Supervisor: Dr Charlie Ryan
Co-supervisor Professor John Shrimpton
Typical high performance electric propulsion options for large satellites, such as gridded ion thrusters or Hall Effect thrusters, do not work well for nano satellites. Their efficiency falls considerably when scaled to the low power requirements of these smaller satellites, and in particular at the very low powers available on a CubeSat
Electrospray thrusters are an alternative form of electric propulsion for smaller satellites. They operate through the extraction of charged particles from a liquid contained within a porous structure, through the application of a high electric field. As well as extracting the ions, the electric field accelerates them to a high velocity, resulting in a high specific impulse from a small device. This results in them being highly applicable to nano satellites; for example the leading company within the CubeSat propulsion sector (www.enpulsion.com) is using electrospray technology.
This PhD studentship follows on from the successful development of a prototype porous electrospray thruster at Southampton as illustrated in Figure 1. This has been successfully demonstrated to emit solely ions, at a quantity greater than other similar thrusters. Why it emits ions, when other similar thrusters emit some proportion of droplets, and why at an order of magnitude larger flow rate remains though unclear. Generally within the field, there remains some outstanding questions as to the emission processes within these electrospray devices.
The aim of this PhD studentship is to investigate the fundamental physical operation of this electrospray thruster, providing some insight, and to attempt to answer some of these questions. This will be through simulations complemented by analytical models, and through experiments focused on the investigation of the operation of the device. The simulations will be completed using either in-house code or OpenFOAM and will evaluate Euler vs. Lagrangian simulations of the charge particle emission. The experimental work will focus on using diagnostic equipment to analyse the charged particle emission process, such as Faraday probes, retarding potential analysers, ExB Wien filters, and other novel techniques. The operation of the thruster on other ionic liquids to emit charged droplets will be investigated, and the effect on the beam estimated using simulation.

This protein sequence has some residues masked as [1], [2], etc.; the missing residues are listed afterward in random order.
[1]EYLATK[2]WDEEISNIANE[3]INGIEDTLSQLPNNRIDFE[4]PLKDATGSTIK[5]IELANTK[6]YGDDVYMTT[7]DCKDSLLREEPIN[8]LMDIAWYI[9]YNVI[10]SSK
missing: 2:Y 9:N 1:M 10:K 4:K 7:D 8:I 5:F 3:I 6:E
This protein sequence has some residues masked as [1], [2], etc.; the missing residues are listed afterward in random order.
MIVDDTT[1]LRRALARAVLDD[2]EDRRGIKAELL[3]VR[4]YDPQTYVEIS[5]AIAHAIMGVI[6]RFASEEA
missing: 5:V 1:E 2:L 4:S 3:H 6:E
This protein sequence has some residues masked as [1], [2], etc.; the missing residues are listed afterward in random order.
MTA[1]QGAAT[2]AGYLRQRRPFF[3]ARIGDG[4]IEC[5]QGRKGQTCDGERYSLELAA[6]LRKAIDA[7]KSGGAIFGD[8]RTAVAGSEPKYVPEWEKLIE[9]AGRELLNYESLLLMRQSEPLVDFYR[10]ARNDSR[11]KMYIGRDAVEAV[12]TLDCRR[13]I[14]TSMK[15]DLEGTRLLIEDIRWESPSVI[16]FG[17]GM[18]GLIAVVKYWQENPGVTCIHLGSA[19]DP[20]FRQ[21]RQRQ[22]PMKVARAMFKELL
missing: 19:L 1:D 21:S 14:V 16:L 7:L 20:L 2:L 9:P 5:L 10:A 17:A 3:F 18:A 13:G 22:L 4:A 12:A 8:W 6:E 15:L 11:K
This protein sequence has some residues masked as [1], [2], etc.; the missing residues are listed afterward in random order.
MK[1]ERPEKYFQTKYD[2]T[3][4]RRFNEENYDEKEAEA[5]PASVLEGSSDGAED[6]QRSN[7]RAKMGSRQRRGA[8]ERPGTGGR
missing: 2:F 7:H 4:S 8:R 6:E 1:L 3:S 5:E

The PhD will be supervised by Dr Charlie Ryan, and Professor John Shrimpton. https://www.southampton.ac.uk/engineering/about/staff/cnr1e15.page https://www.southampton.ac.uk/engineering/about/staff/jss1x07.page
If you wish to discuss any details of the project informally, please contact Dr Charlie Ryan, Astronautics Research Group, Email: [email protected]
, Tel: +44 (0) 2380 59 3881.
A very good undergraduate degree (at least a UK 2:1 honours degree, or its international equivalent).
Closing date: applications should be received no later than 31 August 2020 for standard admissions, but later applications may be considered depending on the funds remaining in place.
Funding: full tuition fees for EU/UK students plus for UK students, an enhanced stipend of £15,285 tax-free per annum for up to 3.5 years.
How To Apply
Applications should be made online, please select the academic session 2020-21 “PhD Eng & Env (Full time)” as the programme. Please enter Charlie Ryan under the proposed supervisor.
Applications should include:
Two reference letters
Degree Transcripts to date
Apply online: https://www.southampton.ac.uk/courses/how-to-apply/postgraduate-applications.page
For further information please contact: [email protected]